This is one of the biggest karst areas in the world, right behind the Tsingy area in Madagascar and Shilin in China.
The best way to explore Rammang is on foot and by traditional boat. There are walking paths that you can use to reach all of the main objects of interest, and the trails are pretty flat. The only challenge is the midday heat, which can be pretty intense.
You can see many of the highlights of the Rammang area in one full day trip from Makassar city, but if you want to see everything you’ll need a couple days.
It’s a spectacular area where you can see karst mountains, prehistoric cave art, a green lake, and a sparkling limestone cave. This village trek is one of the best hikes in Indonesia.
Difficulty: Easy / Moderate
Read More: Rammang Rammang
21. Mount Batur (Bali)
Mount Batur in Bali is probably the most popular hike in Indonesia, at least for international tourists. The views honestly aren’t near as amazing as some of the other volcano hikes in Indonesia, but it’s still a very nice trek.
One of the great things about the Batur volcano hike is that it’s not very hard and you don’t need to be super fit to do it. The entire hike takes about 2 to 4 hours roundtrip, depending on your pace.
At the top of the volcano, you can see lots of cheeky monkeys and even cook eggs for breakfast by using heat vents from the active volcano.
Lots of tour packages for Mount Batur are available that include hotel pickup and dropoff, plus a guide for the trip.
The locals in Kintamani actually force you to hire a guide for this hike, even though it’s not really necessary at all. There are ways you can do it without a guide if you’re feeling sneaky and know the right route.
Sunrise trekking is especially popular at Batur because you can catch amazing views of the sunrise from the top of the mountain, usually in a sea of orange clouds.
All in all, Batur is a great introduction to volcano hiking before you start doing some of the bigger volcanoes of Indonesia!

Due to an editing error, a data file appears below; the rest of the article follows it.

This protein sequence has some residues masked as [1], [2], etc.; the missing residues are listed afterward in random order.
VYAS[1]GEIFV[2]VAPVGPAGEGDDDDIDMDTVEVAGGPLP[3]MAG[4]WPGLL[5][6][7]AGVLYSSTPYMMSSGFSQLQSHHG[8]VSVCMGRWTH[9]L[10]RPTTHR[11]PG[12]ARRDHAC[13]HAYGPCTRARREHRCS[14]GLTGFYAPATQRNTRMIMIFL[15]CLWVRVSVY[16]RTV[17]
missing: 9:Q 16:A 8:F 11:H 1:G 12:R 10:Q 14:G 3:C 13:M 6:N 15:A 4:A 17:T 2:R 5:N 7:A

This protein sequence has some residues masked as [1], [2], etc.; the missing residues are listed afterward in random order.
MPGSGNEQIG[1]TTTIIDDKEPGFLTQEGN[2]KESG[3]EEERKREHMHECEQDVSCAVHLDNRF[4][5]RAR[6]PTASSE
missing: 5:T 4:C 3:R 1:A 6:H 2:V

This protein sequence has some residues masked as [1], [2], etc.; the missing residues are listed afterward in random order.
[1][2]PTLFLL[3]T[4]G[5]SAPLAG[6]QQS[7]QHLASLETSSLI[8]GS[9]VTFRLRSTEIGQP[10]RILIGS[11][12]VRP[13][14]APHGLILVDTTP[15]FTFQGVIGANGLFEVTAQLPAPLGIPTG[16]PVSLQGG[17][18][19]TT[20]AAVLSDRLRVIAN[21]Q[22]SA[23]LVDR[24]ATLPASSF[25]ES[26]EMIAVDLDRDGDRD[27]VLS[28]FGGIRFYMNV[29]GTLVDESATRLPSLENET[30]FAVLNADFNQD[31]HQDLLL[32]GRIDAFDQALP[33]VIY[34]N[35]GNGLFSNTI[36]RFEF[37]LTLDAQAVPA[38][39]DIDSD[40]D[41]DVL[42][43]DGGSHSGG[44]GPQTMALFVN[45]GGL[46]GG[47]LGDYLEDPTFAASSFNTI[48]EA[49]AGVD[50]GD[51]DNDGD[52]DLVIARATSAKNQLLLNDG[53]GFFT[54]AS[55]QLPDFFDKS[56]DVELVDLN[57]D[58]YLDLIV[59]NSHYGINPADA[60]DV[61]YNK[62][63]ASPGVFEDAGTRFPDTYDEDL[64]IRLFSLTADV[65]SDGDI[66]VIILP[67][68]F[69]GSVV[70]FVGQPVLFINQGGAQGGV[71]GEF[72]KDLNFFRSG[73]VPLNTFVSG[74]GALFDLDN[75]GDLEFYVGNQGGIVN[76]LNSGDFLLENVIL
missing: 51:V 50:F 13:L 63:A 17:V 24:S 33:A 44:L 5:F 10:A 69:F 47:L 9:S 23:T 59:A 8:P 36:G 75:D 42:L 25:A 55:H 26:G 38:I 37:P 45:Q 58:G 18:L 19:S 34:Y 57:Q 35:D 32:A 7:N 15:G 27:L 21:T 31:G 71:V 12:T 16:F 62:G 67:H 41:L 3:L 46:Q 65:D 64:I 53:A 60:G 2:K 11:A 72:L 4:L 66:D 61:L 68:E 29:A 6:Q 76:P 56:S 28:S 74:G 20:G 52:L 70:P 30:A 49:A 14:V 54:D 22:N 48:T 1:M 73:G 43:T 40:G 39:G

Difficulty: Easy / Moderate
Read More: Mount Batur Hike
22. Mount Agung (Bali)
Mount Agung is the biggest and baddest volcano on the island of Bali, Indonesia, and the hike to the top is no joke.
This mountain is the highest point in Bali, and at 3,142 meters it’s also one of the top 100 prominent peaks on Earth. No matter where you start, this is a very strenuous hike with at least 1,500 meters of elevation gain. Your legs will be jello.
At the top, you get to stand on the edge of the crater rim and look straight down into a huge smoking 900-meter-wide active volcano crater.
Sunrise tours at Agung start with a very early pickup (maybe 11 PM-ish) so your guide can drive you to the trailhead for a hike to the top of the volcano in time for sunrise.
This means you’ll be operating on very light sleep (if any at all), compounding the difficulty of the whole trek. Ever tried staying up all night while hiking for 8-12 hours on an extremely steep, rocky volcano in the dark? Chances are, probably not.
The last part of the hike involves scrambling up on all fours. This is the hardest part, and some spots are steep enough to be dangerous if you’re not careful, especially since you’re hiking in the dark. A good headlight and guide are essential here.
I’ll never forget the first time I climbed Agung: I was clinging to the side of a steep volcano alone in the dark, half asleep and beat to pieces, when the sky turned orange and I realized I was high above the clouds. It was a really special moment.
This is definitely my favorite hike in Bali, and it’s also one of the best hikes in Indonesia.
Read More: Mount Agung Hike
23. Sekumpul Waterfall (Bali)